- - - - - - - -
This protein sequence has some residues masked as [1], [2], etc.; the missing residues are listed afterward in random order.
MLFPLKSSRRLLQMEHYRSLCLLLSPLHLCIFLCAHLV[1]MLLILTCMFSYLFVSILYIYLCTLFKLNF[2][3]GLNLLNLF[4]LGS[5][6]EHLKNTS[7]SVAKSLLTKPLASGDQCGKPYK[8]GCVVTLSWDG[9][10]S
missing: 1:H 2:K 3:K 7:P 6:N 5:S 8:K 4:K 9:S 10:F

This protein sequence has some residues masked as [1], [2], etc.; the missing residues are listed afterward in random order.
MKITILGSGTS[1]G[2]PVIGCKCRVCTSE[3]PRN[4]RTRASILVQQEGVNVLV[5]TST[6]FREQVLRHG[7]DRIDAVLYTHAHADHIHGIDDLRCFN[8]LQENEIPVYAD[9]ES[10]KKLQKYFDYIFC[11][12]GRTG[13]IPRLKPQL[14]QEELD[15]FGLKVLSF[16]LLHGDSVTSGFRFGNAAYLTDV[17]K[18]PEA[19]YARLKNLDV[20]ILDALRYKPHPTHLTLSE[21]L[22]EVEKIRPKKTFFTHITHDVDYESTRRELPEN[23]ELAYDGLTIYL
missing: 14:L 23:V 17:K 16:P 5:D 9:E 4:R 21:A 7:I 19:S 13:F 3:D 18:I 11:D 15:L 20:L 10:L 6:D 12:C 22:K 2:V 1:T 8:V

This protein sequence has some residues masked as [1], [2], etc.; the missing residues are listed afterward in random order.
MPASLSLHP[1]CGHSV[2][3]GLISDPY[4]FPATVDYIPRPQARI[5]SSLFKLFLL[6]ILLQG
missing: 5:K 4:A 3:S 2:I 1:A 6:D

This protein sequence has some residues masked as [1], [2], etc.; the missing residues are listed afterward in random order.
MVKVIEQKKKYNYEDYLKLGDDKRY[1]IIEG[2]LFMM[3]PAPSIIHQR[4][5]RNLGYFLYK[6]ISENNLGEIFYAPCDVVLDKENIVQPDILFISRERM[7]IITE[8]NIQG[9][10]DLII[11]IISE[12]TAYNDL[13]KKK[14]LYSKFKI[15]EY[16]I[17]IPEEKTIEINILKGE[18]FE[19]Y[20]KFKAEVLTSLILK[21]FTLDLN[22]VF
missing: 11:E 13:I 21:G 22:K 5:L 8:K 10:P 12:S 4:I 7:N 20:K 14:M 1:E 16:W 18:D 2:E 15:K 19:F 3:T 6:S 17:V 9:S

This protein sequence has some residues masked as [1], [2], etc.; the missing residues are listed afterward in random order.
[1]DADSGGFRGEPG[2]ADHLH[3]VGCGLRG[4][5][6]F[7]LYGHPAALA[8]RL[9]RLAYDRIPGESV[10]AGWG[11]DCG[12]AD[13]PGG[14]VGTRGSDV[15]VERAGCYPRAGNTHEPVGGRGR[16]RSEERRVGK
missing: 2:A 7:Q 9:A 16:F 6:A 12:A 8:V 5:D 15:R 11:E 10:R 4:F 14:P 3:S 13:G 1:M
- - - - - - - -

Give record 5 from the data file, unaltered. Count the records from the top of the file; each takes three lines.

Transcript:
This protein sequence has some residues masked as [1], [2], etc.; the missing residues are listed afterward in random order.
[1]DADSGGFRGEPG[2]ADHLH[3]VGCGLRG[4][5][6]F[7]LYGHPAALA[8]RL[9]RLAYDRIPGESV[10]AGWG[11]DCG[12]AD[13]PGG[14]VGTRGSDV[15]VERAGCYPRAGNTHEPVGGRGR[16]RSEERRVGK
missing: 2:A 7:Q 9:A 16:F 6:A 12:A 8:V 5:D 15:R 11:E 10:R 4:F 14:P 3:S 13:G 1:M